Applications of Noisy Intermediate-Scale Quantum Computing to Many-Body Nuclear Physics
Hall, Benjamin Prescott
author
Hjorth-Jensen, Morten
thesis advisor
Bogner, Scott
degree committee member
Lee, Dean
degree committee member
Pollanen, Johannes
degree committee member
Bazavov, Alexei
degree committee member
Lin, Huey-Wen
degree committee member
text
Text
Theses
No place, unknown, or undetermined
2022
2022
eng
English
application/pdf
235 pages
Many-body nuclear physics is the bridge that takes us from the fundamental laws governing individual nucleons to understanding how groups of them interact together to form the nuclei that lie at the heart of all atoms, the building blocks of our universe. Many powerful techniques of classical computation have been developed over the years in order to study ever more complex nuclear systems. However, we seem to be approaching the limits of such classical techniques as the complexity of many-body quantum systems grows exponentially. Yet, the recent development of quantum computers offers one hope as they are predicted to provide a significant advantage over classical computers when tackling problems such as the quantum many-body problem. In this thesis, we focus on developing and applying algorithms to tackle various many-body nuclear physics problems that can be run on the near-term quantum computers of the current noisy intermediate-scale quantum (NISQ) era. As these devices are small and noisy, we focus our algorithms on various many-body toy models in order to gain insight and create a foundation upon which future algorithms will be built to tackle the intractable problems of our time. In the first part, we tailor current quantum algorithms to efficiently run on NISQ devices and apply them to three pairing models of many-body nuclear physics, the Lipkin model, the Richardson pairing model, and collective neutrino oscillations. For the first two models, we solve for the ground-state energy while for the third, we simulate the time evolution and characterize the entanglement. In the second part, we develop novel algorithms to increase the efficiency and applicability of current algorithms on NISQ devices. These include an algorithm that compresses circuit depth to allow for less noisy computation and a variational method to prepare an important class of quantum states. Error mitigation techniques used to improve the accuracy of results are also discussed. All together, this work provides a road map for applications of the quantum computers of tomorrow to solve what nuclear phenomena mystify us today.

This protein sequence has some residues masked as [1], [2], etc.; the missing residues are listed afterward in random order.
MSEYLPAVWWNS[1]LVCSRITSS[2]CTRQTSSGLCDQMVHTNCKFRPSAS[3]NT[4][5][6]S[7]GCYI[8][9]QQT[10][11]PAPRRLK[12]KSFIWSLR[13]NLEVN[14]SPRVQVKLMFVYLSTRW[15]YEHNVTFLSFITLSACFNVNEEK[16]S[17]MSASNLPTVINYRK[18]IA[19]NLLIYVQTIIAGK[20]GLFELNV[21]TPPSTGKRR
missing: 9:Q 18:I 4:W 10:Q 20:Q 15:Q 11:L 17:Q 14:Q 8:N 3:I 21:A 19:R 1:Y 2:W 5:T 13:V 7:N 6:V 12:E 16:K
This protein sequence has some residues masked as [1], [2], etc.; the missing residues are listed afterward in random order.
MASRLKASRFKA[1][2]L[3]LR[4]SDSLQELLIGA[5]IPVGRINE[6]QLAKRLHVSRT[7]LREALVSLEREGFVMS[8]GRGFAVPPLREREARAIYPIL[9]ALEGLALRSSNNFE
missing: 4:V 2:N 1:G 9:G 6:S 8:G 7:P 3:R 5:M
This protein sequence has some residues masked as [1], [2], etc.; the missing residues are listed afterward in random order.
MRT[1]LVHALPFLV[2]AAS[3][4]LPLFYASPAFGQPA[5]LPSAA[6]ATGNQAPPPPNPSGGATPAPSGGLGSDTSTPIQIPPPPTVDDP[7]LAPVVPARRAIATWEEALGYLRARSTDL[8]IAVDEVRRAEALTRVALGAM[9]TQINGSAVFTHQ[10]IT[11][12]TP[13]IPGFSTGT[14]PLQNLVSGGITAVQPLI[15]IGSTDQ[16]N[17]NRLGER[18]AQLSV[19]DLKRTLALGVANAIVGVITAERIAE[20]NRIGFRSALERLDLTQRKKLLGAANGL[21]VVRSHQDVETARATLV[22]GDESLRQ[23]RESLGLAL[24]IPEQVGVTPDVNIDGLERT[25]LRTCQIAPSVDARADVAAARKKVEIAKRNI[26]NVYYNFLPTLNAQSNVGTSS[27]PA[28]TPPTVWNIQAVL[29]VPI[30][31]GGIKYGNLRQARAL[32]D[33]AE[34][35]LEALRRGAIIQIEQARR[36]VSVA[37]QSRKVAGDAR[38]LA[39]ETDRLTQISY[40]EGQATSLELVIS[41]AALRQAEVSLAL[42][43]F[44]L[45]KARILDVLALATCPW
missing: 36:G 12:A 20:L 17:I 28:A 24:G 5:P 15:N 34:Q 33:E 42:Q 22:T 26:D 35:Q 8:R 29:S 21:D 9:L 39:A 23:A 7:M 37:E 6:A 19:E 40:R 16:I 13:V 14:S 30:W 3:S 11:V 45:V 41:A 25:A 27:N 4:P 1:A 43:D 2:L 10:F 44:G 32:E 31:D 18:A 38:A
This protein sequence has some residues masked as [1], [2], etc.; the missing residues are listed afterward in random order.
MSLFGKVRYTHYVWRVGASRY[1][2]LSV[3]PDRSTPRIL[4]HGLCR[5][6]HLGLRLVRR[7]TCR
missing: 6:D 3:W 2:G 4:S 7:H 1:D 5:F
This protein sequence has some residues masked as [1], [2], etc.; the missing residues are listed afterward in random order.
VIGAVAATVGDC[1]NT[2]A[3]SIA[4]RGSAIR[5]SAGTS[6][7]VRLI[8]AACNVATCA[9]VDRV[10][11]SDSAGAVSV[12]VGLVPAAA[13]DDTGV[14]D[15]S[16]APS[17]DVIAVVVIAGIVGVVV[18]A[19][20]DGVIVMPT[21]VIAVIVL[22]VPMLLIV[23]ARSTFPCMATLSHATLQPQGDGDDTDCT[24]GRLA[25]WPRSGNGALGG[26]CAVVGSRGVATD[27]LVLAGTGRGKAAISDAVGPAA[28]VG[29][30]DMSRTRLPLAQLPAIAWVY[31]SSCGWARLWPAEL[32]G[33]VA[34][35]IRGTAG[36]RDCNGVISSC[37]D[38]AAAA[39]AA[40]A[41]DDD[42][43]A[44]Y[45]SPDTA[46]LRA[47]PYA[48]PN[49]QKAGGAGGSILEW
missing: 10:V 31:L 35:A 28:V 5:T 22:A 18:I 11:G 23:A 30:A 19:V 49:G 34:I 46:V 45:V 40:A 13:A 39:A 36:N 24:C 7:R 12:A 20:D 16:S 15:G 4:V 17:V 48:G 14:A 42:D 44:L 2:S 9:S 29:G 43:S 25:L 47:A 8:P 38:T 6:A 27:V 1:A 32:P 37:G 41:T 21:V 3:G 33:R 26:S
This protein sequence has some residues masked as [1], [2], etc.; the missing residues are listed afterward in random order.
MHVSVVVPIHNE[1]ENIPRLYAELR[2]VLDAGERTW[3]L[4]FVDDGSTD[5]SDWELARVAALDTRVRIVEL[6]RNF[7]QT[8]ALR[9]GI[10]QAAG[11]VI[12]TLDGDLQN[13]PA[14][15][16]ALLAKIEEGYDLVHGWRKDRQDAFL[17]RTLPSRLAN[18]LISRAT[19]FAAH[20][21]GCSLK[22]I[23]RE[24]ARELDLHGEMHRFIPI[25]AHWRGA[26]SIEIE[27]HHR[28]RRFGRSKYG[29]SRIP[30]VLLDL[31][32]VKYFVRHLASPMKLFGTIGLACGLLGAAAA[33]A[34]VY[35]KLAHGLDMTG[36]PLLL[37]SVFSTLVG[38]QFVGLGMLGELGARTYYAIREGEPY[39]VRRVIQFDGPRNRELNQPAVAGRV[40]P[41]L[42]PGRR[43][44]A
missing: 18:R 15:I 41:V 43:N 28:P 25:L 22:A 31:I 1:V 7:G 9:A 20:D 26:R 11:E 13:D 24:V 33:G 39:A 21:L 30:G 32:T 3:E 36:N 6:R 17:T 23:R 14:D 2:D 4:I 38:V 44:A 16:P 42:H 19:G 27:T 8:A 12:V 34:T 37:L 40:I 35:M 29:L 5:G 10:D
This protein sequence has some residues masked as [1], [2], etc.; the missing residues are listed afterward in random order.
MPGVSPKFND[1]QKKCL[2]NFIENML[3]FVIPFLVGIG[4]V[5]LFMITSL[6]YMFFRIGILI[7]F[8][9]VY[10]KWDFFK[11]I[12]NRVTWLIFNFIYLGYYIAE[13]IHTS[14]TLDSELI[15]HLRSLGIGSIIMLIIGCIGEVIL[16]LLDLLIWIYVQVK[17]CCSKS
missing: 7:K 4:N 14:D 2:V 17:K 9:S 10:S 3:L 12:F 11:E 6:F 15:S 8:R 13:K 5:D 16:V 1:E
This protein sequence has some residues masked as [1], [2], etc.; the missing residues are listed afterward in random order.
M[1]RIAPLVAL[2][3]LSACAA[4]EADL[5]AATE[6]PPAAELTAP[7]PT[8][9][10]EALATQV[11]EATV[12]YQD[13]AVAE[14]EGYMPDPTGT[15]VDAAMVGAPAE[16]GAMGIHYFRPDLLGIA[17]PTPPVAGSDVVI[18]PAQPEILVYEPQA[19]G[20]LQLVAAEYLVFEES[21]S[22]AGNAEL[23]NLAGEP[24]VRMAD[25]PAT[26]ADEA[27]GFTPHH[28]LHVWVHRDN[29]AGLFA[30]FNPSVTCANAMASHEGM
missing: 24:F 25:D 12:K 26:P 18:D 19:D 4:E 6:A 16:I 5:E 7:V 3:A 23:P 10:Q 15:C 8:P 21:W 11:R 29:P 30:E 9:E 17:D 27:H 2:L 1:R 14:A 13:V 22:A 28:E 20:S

Benjamin Prescott Hall
Thesis (Ph.D.)--Michigan State University. Physics - Doctor of Philosophy, 2022
Includes bibliographical references
Physics
Quantum physics
Nuclear physics and radiation
Nuclear physics
Physics
Quantum theory
Electronic Theses & Dissertations
etd_root
Hall_grad.msu_0128D_19432
Attribution 4.0 International
Attribution 4.0 International: You are free to: share--copy and redistribute the material in any medium or format; adapt--remix, transform, and build upon the material for any purpose, even commercially. You must give appropriate credit, provide a link to the license, and indicate if changes were made. You may do so in any reasonable manner, but not in any way that suggests the licensor endorses you or your use. You may not apply legal terms or technological measures that legally restrict others from doing anything the license permits.
https://doi.org/doi:10.25335/a6a8-7f32
rda
2023-02-17
2023-02-17
Converted from MARCXML to MODS version 3.7 using a custom XSLT.
eng